Cuthbert, St
(d. 687). Celtic monk and hermit. Bishop of Lindisfarne 685.
Cyprian, St. (c.200-58). Bishop of Carthage from 248.


Evil spiritual force opposing God and seeking to lead human beings away from him.
Desert Fathers and Mothers
Name given to Christian hermits who moved to the deserts of Egypt and Palestine from the 3rd century CE onwards. Some adopted a form of community life which inspired the development of monastic orders.
Dorothy, St
(d. c.303 or 313). Virgin martyr, generally thought to have died at Caesarea in Cappadocia (part of modern Turkey) during the persecution of Christians under the Emperor Diocletian, although her body is said to be in Rome. There are no authenticated historical details of her life and her cult is little known before the fourteenth century. Dorothy is sometimes named as one of the Fourteen Holy Helpers who helped Christians on their journey through life.


Edmund, St
(d. 869) Anglo-Saxon king and martyr whose shrine at Bury St Edmunds attracted many pilgrims.
Edward the Confessor, St
(1003/5-1066). Anglo-Saxon king and saint (reigned 1042-1066), whose shrine remains in Westminster Abbey. Son of Æthelred (reigned 978-1016), often known as the ‘Unready’, and his second wife, Emma, the daughter of Richard I, Duke of Normandy. One of only two English saints whose shrines survived the Reformation intact.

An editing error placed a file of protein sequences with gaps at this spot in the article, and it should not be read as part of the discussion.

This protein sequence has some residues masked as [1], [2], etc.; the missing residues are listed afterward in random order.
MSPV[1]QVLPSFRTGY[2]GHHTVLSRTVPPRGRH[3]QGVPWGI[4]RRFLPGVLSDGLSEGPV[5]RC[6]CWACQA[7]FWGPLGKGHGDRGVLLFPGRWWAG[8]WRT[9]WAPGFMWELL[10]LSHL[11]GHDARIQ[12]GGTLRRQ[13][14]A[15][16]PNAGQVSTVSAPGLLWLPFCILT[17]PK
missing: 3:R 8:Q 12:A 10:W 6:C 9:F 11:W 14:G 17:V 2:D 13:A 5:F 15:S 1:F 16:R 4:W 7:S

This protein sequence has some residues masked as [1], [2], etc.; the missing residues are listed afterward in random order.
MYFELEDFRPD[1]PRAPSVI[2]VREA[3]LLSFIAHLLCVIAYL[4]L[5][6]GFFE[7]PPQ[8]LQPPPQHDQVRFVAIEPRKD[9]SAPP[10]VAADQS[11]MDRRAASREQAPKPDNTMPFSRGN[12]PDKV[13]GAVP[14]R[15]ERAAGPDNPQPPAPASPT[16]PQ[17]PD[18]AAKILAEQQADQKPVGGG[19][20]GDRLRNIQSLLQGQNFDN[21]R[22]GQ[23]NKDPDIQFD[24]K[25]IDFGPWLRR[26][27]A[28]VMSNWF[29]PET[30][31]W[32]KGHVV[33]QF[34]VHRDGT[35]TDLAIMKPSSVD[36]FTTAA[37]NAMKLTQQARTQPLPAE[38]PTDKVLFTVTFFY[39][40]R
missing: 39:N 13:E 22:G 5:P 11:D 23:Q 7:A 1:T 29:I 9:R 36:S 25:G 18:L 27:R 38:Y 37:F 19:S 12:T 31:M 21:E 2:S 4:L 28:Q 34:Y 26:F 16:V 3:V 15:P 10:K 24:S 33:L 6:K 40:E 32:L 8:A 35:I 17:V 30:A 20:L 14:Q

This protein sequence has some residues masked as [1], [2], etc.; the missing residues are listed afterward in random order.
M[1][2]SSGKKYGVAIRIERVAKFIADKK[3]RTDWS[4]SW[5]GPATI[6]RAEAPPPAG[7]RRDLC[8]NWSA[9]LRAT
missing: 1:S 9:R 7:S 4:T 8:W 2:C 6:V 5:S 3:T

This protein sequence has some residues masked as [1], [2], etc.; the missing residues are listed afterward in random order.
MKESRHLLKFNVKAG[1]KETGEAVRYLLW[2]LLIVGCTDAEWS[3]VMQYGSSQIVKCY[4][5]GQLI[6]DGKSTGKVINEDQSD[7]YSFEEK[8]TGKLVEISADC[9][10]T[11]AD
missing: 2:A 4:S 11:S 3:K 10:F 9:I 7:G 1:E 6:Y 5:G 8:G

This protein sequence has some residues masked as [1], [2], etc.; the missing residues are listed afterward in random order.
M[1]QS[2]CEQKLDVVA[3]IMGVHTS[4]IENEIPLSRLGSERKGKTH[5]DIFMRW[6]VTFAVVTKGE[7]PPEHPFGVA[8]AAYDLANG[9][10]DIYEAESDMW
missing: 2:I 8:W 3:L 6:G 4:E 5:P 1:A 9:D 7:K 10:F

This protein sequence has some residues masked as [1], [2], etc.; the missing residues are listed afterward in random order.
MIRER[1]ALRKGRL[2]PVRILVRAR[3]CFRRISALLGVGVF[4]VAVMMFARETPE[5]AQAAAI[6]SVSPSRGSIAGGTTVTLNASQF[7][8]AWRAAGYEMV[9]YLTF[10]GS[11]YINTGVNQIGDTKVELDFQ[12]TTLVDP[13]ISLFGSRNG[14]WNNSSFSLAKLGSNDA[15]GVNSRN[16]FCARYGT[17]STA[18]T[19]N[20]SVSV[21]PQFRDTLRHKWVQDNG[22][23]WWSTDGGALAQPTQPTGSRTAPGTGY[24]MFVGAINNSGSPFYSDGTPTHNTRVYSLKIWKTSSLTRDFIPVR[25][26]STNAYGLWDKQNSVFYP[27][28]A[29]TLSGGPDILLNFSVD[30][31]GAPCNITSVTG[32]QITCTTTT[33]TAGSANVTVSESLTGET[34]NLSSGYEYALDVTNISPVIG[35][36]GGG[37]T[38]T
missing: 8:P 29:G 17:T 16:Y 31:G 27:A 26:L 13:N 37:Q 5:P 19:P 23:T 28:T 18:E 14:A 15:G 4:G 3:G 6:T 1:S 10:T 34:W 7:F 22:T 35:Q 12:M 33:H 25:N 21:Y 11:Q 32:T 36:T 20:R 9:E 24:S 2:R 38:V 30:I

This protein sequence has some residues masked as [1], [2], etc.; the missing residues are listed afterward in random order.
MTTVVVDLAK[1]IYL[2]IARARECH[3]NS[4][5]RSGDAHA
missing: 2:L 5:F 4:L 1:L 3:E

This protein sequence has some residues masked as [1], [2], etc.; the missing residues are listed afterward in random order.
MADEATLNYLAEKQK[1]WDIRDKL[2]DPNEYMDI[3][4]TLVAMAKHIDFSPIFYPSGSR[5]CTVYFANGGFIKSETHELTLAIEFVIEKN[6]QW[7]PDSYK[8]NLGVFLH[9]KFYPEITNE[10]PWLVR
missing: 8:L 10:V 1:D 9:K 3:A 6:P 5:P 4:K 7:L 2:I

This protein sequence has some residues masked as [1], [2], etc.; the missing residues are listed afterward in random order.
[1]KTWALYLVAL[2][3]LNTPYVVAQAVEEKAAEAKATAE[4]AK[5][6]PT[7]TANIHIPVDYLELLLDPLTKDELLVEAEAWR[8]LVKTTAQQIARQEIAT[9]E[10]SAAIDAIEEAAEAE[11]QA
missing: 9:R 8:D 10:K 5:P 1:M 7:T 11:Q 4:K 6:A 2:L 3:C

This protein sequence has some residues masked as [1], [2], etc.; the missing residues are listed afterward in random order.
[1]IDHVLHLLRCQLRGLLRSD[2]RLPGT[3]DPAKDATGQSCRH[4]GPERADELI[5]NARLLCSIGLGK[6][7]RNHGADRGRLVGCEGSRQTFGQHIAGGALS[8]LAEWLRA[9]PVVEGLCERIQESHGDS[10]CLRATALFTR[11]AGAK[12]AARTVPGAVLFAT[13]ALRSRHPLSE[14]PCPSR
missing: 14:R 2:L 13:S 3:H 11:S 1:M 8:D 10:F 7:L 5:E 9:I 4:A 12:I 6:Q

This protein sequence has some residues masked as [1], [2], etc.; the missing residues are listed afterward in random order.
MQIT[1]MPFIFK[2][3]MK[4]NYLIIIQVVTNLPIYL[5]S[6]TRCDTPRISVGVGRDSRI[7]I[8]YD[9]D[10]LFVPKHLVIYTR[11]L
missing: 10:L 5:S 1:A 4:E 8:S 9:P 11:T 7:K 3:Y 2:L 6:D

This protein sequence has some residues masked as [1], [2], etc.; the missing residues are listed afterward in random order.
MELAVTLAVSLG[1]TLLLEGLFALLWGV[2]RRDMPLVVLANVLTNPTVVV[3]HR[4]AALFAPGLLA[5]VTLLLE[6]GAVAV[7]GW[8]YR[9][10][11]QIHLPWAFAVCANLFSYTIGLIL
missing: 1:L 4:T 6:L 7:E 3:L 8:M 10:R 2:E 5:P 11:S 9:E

St Elizabeth
Mother of John the Baptist, wife of Zechariah and cousin of the Virgin Mary. The only certain knowledge of Elizabeth and her husband is found in Chapter 1 of the Gospel of Luke.
St Elizabeth of Hungary
A Hungarian princess, also known as St Elizabeth of Thuringia, Elizabeth was married at the age of fourteen to Ludwig (or Louis) IV, Landgrave of Thuringia, who died only six years later from the plague during the Third Crusade. Throughout her adult life she practised heroic acts of charity and austerity, and was canonised only four years after her death. Her relics in the church of St Elizabeth in Marburg were the object of pilgrimage until 1539, when they were removed by the Lutheran Phillip of Hesse.
Referring to the in-depth, qualitative observation and description of a people or culture.
The first woman, created by God as Adam's companion. Persuaded by the serpent to use her freewill to choose to eat the forbidden fruit and, as a result, banished with Adam from the Garden of Eden.
Ex Votos
(Latin 'from a vow) An offering in thanksgiving for a favour such as recovery from illness.
Periods when the Israelites were compelled to leave their land.
  1. The departure of the Israelites from Egypt and forty-year journey through the wilderness towards Canaan.
  2. Second book of the Old Testament.


Fall of Humankind
Adam and Eve's act of disobedience in the Garden of Eden (Genesis 2&3) which led to estrangement from God for them and their descendants.